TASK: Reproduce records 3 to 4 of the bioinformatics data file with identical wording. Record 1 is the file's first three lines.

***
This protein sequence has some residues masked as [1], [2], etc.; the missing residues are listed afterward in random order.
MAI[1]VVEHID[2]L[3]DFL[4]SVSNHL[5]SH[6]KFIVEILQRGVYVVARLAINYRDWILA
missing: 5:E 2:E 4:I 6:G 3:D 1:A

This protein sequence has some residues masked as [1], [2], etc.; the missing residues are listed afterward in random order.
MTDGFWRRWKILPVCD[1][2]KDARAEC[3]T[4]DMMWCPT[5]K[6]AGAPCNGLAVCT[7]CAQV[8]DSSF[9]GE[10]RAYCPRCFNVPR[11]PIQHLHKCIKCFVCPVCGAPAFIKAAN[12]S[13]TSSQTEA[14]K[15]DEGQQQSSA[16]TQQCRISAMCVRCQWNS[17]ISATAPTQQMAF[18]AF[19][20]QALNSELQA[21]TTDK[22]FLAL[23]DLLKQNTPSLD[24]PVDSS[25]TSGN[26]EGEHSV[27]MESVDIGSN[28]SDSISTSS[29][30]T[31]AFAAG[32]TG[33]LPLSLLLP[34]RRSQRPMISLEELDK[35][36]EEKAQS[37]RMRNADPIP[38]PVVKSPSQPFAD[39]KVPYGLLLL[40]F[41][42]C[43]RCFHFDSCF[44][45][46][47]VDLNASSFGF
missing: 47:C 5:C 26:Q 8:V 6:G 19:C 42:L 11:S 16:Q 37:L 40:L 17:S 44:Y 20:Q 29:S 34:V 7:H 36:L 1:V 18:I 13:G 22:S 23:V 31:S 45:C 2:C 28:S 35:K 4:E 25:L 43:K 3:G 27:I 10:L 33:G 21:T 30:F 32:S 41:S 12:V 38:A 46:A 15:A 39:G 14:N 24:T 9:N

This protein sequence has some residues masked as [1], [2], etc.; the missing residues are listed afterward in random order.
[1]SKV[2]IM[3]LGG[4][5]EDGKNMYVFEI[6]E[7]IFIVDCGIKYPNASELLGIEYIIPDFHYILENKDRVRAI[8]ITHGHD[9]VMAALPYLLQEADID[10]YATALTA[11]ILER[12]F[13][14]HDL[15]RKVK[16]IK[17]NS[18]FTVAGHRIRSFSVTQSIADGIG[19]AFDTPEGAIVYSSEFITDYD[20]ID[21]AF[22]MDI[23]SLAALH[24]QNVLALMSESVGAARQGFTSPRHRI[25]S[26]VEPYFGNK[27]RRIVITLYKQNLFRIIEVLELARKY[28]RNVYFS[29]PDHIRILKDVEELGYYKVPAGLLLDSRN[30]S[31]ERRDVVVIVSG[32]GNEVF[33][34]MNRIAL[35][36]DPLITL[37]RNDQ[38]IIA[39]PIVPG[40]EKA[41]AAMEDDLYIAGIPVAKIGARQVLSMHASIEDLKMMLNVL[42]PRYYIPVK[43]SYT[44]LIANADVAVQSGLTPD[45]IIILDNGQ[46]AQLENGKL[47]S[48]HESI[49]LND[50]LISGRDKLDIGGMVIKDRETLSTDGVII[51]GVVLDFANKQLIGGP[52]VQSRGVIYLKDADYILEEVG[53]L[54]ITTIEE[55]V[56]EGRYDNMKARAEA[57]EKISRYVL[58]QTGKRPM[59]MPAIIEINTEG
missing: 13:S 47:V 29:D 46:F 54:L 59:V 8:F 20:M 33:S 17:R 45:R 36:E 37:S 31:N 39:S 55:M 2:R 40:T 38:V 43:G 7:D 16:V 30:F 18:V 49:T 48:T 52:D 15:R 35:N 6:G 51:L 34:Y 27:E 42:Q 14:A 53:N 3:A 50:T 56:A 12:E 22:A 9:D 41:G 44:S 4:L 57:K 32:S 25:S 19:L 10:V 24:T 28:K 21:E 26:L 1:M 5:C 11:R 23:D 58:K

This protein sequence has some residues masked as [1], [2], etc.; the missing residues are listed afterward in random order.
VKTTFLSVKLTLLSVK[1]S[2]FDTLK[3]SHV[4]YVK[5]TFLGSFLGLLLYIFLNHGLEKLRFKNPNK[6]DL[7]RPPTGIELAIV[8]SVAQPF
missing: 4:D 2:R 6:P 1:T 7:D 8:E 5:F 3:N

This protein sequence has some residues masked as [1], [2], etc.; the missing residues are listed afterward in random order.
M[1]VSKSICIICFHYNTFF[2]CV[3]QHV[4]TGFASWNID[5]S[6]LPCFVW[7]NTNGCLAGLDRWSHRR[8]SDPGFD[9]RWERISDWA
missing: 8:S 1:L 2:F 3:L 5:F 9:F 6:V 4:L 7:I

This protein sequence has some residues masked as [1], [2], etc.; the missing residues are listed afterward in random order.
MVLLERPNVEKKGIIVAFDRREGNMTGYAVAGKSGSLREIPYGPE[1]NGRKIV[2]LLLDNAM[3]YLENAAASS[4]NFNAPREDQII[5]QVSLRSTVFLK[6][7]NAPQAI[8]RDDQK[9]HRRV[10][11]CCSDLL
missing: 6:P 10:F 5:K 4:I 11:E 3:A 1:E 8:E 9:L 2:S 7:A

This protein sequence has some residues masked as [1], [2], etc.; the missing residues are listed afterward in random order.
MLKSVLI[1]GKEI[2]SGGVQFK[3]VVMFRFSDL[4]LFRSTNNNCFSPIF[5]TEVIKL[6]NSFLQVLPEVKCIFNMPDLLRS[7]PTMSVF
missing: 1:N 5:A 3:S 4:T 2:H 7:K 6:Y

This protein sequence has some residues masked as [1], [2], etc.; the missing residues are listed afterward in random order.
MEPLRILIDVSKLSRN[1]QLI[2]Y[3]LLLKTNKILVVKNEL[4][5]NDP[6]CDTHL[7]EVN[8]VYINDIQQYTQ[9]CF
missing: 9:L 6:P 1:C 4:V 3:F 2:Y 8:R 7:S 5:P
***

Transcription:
This protein sequence has some residues masked as [1], [2], etc.; the missing residues are listed afterward in random order.
[1]SKV[2]IM[3]LGG[4][5]EDGKNMYVFEI[6]E[7]IFIVDCGIKYPNASELLGIEYIIPDFHYILENKDRVRAI[8]ITHGHD[9]VMAALPYLLQEADID[10]YATALTA[11]ILER[12]F[13][14]HDL[15]RKVK[16]IK[17]NS[18]FTVAGHRIRSFSVTQSIADGIG[19]AFDTPEGAIVYSSEFITDYD[20]ID[21]AF[22]MDI[23]SLAALH[24]QNVLALMSESVGAARQGFTSPRHRI[25]S[26]VEPYFGNK[27]RRIVITLYKQNLFRIIEVLELARKY[28]RNVYFS[29]PDHIRILKDVEELGYYKVPAGLLLDSRN[30]S[31]ERRDVVVIVSG[32]GNEVF[33][34]MNRIAL[35][36]DPLITL[37]RNDQ[38]IIA[39]PIVPG[40]EKA[41]AAMEDDLYIAGIPVAKIGARQVLSMHASIEDLKMMLNVL[42]PRYYIPVK[43]SYT[44]LIANADVAVQSGLTPD[45]IIILDNGQ[46]AQLENGKL[47]S[48]HESI[49]LND[50]LISGRDKLDIGGMVIKDRETLSTDGVII[51]GVVLDFANKQLIGGP[52]VQSRGVIYLKDADYILEEVG[53]L[54]ITTIEE[55]V[56]EGRYDNMKARAEA[57]EKISRYVL[58]QTGKRPM[59]MPAIIEINTEG
missing: 13:S 47:V 29:D 46:F 54:L 59:V 8:F 20:M 33:S 17:R 45:R 36:E 37:S 31:N 39:S 55:M 2:R 40:T 38:V 43:G 7:D 16:V 30:F 18:V 49:T 48:T 52:D 15:R 35:N 6:G 51:L 34:Y 27:E 42:Q 14:A 53:N 3:A 50:T 56:A 12:E 22:A 9:D 41:G 44:S 4:L 57:K 32:S 25:S 19:L 10:V 24:T 28:K 21:E 26:L 1:M 5:C 11:R 23:D 58:K

This protein sequence has some residues masked as [1], [2], etc.; the missing residues are listed afterward in random order.
VKTTFLSVKLTLLSVK[1]S[2]FDTLK[3]SHV[4]YVK[5]TFLGSFLGLLLYIFLNHGLEKLRFKNPNK[6]DL[7]RPPTGIELAIV[8]SVAQPF
missing: 4:D 2:R 6:P 1:T 7:D 8:E 5:F 3:N